Perhaps the appeal is the real estate fraud’s harkening to a past which also suppressed a great many of his adherents’ forbearers. Indeed, too many of our fellow Americans are woefully unaware of whence they came and how. In Der Trump’s bizarro telling, those gathered around him, choking down his messages are the “heroes,” the bulwarks against modernity, tolerance, and justice.
Dr. King’s rhetoric would simply bounce off those numbskulls, much less enter one ear and flush the other. Such intransigents would need a Malcolm to challenge them in ways that gave recognition about sharing the same plight with those they pilloried. Unlike Dr. King, Malcolm could also speak their language, belittling, no, bludgeoning them with it.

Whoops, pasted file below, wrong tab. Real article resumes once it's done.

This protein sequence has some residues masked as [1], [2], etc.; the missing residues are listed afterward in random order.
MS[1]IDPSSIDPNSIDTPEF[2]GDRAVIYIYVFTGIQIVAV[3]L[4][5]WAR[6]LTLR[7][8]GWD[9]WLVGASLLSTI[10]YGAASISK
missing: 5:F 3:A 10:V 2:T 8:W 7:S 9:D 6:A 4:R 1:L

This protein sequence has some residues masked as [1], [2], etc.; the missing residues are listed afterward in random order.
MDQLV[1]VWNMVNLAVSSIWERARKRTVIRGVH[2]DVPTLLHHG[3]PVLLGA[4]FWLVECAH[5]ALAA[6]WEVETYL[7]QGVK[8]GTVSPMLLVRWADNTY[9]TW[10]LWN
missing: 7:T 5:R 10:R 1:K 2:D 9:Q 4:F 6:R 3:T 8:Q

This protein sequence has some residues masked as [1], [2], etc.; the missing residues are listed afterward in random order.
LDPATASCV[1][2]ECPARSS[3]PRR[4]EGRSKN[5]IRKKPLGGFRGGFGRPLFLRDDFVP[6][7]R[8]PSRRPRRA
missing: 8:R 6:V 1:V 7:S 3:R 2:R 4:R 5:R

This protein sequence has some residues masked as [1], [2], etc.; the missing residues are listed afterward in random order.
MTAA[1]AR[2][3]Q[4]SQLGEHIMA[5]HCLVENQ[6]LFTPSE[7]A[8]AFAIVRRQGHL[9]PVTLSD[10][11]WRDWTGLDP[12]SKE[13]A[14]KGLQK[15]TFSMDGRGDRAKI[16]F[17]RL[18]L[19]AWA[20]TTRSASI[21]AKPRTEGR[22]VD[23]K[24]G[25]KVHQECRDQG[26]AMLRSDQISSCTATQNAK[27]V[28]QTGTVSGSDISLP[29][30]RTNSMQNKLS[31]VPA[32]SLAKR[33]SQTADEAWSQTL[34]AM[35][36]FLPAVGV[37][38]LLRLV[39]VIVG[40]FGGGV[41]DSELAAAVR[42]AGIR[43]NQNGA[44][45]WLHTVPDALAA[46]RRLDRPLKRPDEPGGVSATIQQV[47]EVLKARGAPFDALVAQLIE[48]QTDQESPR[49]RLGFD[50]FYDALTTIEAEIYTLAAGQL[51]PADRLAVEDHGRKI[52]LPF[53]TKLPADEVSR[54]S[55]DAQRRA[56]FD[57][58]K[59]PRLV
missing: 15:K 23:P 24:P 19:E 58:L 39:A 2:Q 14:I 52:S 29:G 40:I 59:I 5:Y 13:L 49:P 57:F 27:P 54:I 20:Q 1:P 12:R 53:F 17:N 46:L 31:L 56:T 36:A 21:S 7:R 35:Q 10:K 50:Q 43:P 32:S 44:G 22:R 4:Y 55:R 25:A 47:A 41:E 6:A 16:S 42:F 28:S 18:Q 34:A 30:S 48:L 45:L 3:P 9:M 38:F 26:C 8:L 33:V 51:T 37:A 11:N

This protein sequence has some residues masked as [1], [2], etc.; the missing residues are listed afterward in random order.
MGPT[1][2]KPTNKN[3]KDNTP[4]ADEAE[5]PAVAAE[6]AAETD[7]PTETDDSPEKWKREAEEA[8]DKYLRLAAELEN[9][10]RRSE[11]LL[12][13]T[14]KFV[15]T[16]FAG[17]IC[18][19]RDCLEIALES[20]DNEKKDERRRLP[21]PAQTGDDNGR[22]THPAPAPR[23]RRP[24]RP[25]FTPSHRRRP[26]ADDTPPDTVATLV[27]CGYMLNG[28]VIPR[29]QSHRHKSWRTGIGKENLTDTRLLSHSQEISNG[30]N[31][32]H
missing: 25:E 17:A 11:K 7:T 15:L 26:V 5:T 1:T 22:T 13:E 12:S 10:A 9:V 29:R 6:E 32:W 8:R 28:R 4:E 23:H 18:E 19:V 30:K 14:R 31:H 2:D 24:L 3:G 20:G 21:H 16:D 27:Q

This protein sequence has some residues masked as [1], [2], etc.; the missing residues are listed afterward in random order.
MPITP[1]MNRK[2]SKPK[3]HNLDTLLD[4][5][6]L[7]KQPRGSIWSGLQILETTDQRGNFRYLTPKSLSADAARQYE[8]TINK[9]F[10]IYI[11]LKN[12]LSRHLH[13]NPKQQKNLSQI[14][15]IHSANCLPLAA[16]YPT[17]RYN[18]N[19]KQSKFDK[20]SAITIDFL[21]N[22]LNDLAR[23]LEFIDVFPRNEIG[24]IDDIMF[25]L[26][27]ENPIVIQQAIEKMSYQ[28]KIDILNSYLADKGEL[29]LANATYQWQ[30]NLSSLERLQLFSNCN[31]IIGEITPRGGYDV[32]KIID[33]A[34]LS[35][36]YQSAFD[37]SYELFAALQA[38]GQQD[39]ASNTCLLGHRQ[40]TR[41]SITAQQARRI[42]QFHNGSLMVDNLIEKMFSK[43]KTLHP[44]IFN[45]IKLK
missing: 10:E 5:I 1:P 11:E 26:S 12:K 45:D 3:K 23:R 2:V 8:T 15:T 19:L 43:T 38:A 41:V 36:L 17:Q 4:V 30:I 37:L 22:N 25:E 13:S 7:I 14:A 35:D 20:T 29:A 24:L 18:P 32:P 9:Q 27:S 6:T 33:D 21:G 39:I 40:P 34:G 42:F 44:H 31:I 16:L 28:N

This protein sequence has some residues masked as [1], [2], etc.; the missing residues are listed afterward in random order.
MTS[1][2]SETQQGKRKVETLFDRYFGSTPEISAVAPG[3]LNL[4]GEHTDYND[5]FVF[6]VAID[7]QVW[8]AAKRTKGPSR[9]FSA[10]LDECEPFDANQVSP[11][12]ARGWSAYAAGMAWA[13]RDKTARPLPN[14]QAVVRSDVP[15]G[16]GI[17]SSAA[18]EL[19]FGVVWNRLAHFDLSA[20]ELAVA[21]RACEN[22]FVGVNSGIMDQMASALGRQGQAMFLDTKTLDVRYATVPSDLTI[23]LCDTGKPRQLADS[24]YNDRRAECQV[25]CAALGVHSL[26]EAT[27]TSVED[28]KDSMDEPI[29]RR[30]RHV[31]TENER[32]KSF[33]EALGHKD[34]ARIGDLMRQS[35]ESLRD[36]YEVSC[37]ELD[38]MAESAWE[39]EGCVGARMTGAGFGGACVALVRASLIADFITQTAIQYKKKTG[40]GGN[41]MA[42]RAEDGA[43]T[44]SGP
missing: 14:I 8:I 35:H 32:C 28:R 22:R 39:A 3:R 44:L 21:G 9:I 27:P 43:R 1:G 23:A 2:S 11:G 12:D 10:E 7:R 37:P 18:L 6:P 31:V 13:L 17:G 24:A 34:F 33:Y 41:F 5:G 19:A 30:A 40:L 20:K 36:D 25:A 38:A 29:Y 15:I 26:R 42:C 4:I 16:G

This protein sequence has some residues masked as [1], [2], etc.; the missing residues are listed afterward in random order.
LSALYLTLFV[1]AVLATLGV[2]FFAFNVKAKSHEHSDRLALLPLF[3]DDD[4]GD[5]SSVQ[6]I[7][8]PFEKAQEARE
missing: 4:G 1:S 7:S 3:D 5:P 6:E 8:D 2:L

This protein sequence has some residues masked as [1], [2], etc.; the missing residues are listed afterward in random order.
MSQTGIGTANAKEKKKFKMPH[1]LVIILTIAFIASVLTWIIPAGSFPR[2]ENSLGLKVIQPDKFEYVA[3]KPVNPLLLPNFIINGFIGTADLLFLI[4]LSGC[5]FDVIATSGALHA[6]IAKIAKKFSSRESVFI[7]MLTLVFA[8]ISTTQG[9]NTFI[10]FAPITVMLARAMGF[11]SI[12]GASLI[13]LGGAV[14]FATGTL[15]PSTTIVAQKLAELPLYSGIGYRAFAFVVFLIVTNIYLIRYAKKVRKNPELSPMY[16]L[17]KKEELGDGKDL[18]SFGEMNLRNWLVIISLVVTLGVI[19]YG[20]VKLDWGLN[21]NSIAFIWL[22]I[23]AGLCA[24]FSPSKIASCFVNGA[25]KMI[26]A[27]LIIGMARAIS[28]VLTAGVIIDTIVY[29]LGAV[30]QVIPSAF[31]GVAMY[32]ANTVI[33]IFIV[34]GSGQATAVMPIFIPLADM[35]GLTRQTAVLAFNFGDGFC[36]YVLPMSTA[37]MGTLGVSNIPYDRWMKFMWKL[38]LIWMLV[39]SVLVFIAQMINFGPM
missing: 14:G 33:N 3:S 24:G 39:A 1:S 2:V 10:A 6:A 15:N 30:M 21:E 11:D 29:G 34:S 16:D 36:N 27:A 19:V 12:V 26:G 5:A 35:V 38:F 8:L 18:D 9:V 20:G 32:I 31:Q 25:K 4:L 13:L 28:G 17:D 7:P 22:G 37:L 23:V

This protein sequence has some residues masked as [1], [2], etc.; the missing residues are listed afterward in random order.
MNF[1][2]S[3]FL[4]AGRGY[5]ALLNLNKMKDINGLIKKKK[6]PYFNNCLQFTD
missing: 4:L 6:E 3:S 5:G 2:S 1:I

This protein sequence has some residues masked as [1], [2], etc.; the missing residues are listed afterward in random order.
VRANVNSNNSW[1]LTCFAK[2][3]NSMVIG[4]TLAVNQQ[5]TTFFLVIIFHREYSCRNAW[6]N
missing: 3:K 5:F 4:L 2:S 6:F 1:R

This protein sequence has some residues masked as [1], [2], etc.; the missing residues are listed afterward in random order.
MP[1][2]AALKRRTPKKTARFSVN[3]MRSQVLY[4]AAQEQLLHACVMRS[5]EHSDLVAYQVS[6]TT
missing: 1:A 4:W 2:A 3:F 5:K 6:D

Who knows? Enough pointed ridicule and maybe it might dawn on all but the thickest how thoroughly they’d been duped by Der Trump, the GOP, Fox News, and reactionary purveyors of conflict for discord’s sake.
Until the short-fingered vulgarian revived then released the ugly in Americans most of us prematurely believed had been vanquished with Barack Obama’s ascendance, Black History Month didn’t much interest me. Instead wasn’t it a constant topic at home, in my New York neighborhood?
Oral storytelling tradition still thrived during my formative years in Quarropas. Besides my parents, the elders who influenced me had all migrated north during America’s black diaspora. Forget limited. Opportunities in their rural southern Jim Crow communities were sliver thin. While white attitudes towards blacks above the Mason-Dixon Line were harsh, they weren’t as generally vicious as below it. Economic advantages found throughout industrial America salved plenty of slurs and second-class treatment.